Houston, Tx., November 30, 2011 — Humor and laughter are some of the most enjoyable and powerful emotions that we experience in life. It has the power to bond us together as people, regardless of our differences.
Humor is a bonding language that all of us across the world share. While handshakes, hugs, and bows all have varying meanings across cultures, smiling is known around the world and in all cultures as a sign of happiness and acceptance.
Humor bonds us closer together as people and brings us closer to our friends and loved ones when we share a mutual sense of humor. Many arguments and debates among friends and couples have been curbed because of laughter and the ability for one to laugh at a situation rather than becoming upset or taking things too seriously.
Aside from a bonding tool, laughter can also heal our bodies. Gelotologists have discovered that laughter can help with cardiopulmonary rehabilitation. Cancer Centers of America uses laughter as a method in treating cancer. Their web page cites:
According to some studies, laughter therapy may provide physical benefits, such as helping to:
- Boost the immune system and circulatory system
- Enhance oxygen intake
- Stimulate the heart and lungs
- Relax muscles throughout the body
- Trigger the release of endorphins (the body’s natural painkillers)
- Ease digestion/soothe stomach aches
- Relieve pain
- Balance blood pressure
- Improve mental functions (i.e., alertness, memory, creativity)
These variables help our brain chemistry; in addition, laughter also reduces the stress hormones of hydrocortisone and adrenalin. Your body immediately releases endorphins when you smile, even when you force it. This sudden change in mood will help you feel better and release stress. Psychologists have found that even if you’re in bad mood, you can instantly lift your spirits by forcing yourself to smile.
Humor is also empowering. In my book, When Jonathan Cried for Me, I use humor when revealing the most perilous moments in my life, even when referring to my molester as “Chester the Molester.” Humor in this situation gave me power to continue my self-honesty, and it was liberating for me to use humor in reflection of a time in my life that used to cause me great pain and held me prisoner.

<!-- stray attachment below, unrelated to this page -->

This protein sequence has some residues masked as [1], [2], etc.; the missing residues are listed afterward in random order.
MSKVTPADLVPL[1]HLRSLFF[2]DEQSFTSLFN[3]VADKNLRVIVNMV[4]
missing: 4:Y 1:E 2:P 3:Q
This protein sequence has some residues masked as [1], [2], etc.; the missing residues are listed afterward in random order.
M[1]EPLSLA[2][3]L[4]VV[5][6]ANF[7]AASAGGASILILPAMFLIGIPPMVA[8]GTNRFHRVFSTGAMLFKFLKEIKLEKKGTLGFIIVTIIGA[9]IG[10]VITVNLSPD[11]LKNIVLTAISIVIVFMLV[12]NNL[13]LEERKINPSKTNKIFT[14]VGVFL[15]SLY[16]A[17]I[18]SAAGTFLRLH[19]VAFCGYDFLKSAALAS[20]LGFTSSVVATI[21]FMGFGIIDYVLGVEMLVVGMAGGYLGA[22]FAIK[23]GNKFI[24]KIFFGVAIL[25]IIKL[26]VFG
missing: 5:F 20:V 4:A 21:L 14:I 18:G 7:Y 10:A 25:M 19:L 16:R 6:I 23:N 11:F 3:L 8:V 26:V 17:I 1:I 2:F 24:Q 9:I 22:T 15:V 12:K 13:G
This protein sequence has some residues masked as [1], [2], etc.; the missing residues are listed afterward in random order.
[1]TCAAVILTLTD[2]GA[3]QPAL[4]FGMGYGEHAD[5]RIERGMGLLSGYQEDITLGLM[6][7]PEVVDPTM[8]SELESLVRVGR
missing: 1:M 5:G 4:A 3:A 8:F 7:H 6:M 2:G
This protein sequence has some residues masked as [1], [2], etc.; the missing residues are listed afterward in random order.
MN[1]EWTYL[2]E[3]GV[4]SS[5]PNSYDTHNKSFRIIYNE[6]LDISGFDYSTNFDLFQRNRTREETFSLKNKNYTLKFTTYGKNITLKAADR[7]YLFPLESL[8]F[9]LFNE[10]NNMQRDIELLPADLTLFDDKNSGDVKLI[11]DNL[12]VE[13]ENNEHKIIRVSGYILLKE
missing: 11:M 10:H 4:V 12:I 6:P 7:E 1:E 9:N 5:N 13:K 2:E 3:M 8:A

Humor or laughter can also be used as a tool to deal with life’s current adversities. Dr. Gordon Allport was a psychologist and a founding father in personality psychology. He wrote: “So many tangles in life are ultimately hopeless that we have no appropriate sword other than laughter.”
In that space around us we often face a problem or an adversity; we have a moment between stimulus and response on how we can act towards these situations. When it’s possible to use humor in the moment, it makes the transitions through the issues much easier.
We live in a society where we are overprescribing medications, constantly looking for outside sources to help us, and trying so many different techniques and herbs to help promote a good attitude, heal, and promote coping. We must remind ourselves that the most powerful medicine of all may just be already in us: the power of humor and laughter.
Carter Lee is the author of, When Jonathan Cried for Me, a professional speaker, and President of Innovative Social Dynamics LLC., and is a professional speaker. To learn more about his book click here. For a personal appearance or speaking engagement click here.
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